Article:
Pope John XXIII was born Angelo Giuseppe Roncalli on the 25th of November in 1881 and died on the 3rd of June in 1963. He was elected Pope on the 28th of October in 1958 and called the Second Vatican Council (1962–1965) but did not live to see it to completion due to his death in 1963. He died only four-and-a-half years after his election.

It was Sixty-one years ago, in 1962, that Pope John XXIII said, “let us open up the windows and let some fresh air in the Church.” He was inviting change, which led to the establishment of the Second Vatican Council. The second Vatican Council led to great optimism among Catholics but ultimately was a huge disappointment.

Catholics worldwide expected to see huge changes in the church to address the social changes of the 1960s. Most Catholics in the late 1960s felt the Second Vatican Council did not go far enough and that the Church was out of touch with the times. It also marked the beginning of the decline within the church due to the church hierarchy’s inability to relate to the spiritual needs of its congregation.

Pope John XXIII would certainly be disappointed if he was able to witness the problems plaguing today’s Church. Many Catholics no longer view the church as being relevant in their lives. The US Catholic population is approximately 77.7 million, making it the fourth-largest Catholic population in the world, after Brazil, Mexico, and the Philippines.

Most would agree that most Catholics in America are Catholics in name only, not practicing Catholics. Most theologians would also agree that one of the main issues facing today’s Roman Catholic Church is its inability to adapt to the changing times. It’s no surprise that the church has difficulties. They are primarily due to decreased vocations, lower church attendance, and a lack of donations. This has resulted in church closings in the United States and globally.

The pedophile priest issues, the cover-ups, and the whispers of a homosexual subculture among today’s catholic priests and seminarians are not helping the church’s credibility issue either. I would never judge a person by their sexual orientation as long as it is between two consenting adults. I also admire Pope Francis's statement regarding the issue of homosexuality, “who am I to judge?” he said. In the seminary, I was one of a few who was [not] a homosexual. I did not care about the other seminarians' sexual orientations, nor was I homophobic about their sexual preferences. That being said, it has become more than evident that the drop in vocations has resulted in the lowering of church standards among Roman Catholic Seminaries worldwide.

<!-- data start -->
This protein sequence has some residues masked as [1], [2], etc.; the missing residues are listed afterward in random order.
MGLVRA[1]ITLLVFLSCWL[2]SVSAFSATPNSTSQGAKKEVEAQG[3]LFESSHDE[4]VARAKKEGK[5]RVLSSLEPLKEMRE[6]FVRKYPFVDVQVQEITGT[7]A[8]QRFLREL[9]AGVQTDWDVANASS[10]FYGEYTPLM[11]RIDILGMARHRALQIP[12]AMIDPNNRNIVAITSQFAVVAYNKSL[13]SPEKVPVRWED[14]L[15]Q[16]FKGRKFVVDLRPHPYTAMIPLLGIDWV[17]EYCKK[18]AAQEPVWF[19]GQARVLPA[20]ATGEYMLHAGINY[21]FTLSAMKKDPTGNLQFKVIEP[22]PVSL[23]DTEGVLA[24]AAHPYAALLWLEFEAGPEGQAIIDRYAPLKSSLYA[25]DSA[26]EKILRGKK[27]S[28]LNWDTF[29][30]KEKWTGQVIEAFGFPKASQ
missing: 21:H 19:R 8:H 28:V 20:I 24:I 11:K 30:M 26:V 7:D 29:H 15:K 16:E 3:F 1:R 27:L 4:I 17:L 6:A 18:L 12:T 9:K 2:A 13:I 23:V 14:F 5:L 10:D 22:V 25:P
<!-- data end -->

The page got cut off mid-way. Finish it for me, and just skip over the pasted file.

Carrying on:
Most Catholics today also believe the church’s teachings are somewhat archaic. They disagree with the patriarchal system and feel women should have authoritative roles. The majority of Catholics also disagree with the Vatican’s position on contraception. According to church statistics, Sixty-one years ago, in 1962, there were approximately 58,000 priests in the U.S. This was mostly due to the influx of immigrants from the previous generation. Since then, the numbers have drastically declined. In a few years, there will be less than 15,000 priests under 70. The lack of viable vocations for the priesthood has also resulted in many seminaries closing.